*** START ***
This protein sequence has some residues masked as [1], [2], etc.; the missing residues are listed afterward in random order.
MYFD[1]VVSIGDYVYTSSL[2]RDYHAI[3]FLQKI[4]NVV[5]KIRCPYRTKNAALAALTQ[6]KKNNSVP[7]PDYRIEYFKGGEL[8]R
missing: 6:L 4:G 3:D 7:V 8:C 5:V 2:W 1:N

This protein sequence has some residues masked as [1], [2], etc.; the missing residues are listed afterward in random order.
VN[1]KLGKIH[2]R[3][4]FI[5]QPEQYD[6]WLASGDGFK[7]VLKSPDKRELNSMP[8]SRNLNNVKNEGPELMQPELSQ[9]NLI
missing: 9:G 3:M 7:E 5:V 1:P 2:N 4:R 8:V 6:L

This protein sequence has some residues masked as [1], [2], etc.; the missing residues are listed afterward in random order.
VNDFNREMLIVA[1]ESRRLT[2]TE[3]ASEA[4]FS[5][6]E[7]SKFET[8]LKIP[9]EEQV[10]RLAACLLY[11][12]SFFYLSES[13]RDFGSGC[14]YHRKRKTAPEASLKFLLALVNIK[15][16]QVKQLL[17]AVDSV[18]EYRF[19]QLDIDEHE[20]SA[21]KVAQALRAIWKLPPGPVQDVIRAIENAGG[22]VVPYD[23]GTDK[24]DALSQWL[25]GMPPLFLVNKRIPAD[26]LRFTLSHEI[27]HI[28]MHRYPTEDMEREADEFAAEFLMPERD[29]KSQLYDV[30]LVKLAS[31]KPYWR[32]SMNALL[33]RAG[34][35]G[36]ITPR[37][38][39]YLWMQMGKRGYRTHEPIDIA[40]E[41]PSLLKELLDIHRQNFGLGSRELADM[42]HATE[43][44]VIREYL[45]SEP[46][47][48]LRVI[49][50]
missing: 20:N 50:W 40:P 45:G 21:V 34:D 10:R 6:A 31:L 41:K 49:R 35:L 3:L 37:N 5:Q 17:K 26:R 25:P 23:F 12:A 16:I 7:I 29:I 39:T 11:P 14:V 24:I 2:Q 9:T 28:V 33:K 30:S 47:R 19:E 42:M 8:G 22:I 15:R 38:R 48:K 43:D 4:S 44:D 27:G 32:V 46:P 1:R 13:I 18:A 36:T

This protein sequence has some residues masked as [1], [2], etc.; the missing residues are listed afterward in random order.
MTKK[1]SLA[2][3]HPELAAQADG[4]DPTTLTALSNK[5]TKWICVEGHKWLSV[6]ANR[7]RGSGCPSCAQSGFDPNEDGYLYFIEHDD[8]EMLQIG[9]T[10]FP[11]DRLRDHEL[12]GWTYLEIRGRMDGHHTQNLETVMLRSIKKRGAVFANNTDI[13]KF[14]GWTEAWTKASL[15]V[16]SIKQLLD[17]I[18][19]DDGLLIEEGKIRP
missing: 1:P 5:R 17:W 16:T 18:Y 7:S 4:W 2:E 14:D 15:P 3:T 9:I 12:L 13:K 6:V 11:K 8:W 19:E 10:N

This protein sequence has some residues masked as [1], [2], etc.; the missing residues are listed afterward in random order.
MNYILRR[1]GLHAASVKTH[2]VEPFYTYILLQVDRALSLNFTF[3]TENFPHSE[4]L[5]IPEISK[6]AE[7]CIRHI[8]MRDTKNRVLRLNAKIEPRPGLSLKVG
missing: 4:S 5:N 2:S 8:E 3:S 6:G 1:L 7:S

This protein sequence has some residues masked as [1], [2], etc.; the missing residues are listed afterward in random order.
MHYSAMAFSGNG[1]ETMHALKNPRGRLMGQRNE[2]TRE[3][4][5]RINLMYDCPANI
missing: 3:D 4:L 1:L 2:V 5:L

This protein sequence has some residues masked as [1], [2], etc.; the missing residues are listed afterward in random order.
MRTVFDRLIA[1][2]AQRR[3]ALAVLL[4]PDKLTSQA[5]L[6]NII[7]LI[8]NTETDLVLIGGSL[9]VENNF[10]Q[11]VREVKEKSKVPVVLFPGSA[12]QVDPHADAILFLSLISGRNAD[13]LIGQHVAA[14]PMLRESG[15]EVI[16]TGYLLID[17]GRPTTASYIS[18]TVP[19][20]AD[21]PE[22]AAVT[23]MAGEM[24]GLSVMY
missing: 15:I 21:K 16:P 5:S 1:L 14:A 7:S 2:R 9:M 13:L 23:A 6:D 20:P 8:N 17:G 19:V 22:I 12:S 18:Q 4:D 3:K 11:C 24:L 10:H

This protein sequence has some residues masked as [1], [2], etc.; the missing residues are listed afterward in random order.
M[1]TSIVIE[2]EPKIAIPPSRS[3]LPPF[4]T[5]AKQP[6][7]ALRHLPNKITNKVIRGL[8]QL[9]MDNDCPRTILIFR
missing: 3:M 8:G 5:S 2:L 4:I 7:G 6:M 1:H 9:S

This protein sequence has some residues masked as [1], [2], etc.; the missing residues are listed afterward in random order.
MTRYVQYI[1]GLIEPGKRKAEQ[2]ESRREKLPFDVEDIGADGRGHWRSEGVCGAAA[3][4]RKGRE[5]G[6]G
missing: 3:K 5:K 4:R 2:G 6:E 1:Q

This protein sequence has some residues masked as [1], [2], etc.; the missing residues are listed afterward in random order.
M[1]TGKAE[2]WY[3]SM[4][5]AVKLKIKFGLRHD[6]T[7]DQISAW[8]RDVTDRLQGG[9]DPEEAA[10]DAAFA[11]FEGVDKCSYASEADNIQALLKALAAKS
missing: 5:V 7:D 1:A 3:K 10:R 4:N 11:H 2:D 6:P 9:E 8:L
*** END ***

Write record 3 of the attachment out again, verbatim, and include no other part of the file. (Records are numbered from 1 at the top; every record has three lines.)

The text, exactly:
This protein sequence has some residues masked as [1], [2], etc.; the missing residues are listed afterward in random order.
VNDFNREMLIVA[1]ESRRLT[2]TE[3]ASEA[4]FS[5][6]E[7]SKFET[8]LKIP[9]EEQV[10]RLAACLLY[11][12]SFFYLSES[13]RDFGSGC[14]YHRKRKTAPEASLKFLLALVNIK[15][16]QVKQLL[17]AVDSV[18]EYRF[19]QLDIDEHE[20]SA[21]KVAQALRAIWKLPPGPVQDVIRAIENAGG[22]VVPYD[23]GTDK[24]DALSQWL[25]GMPPLFLVNKRIPAD[26]LRFTLSHEI[27]HI[28]MHRYPTEDMEREADEFAAEFLMPERD[29]KSQLYDV[30]LVKLAS[31]KPYWR[32]SMNALL[33]RAG[34][35]G[36]ITPR[37][38][39]YLWMQMGKRGYRTHEPIDIA[40]E[41]PSLLKELLDIHRQNFGLGSRELADM[42]HATE[43][44]VIREYL[45]SEP[46][47][48]LRVI[49][50]
missing: 20:N 50:W 40:P 45:G 21:V 34:D 10:R 6:A 31:L 41:K 49:R 35:L 3:L 37:N 5:Q 17:K 26:R 25:P 23:F 12:A 16:I 7:I 29:I 39:T 11:P 14:V 24:I 2:Q 9:T 28:V 33:K 30:S 47:R 19:E 42:M 8:G 22:I 15:R 38:R 48:K 43:D 4:S 44:D 27:G 32:V 46:P 1:R 13:I 18:A 36:T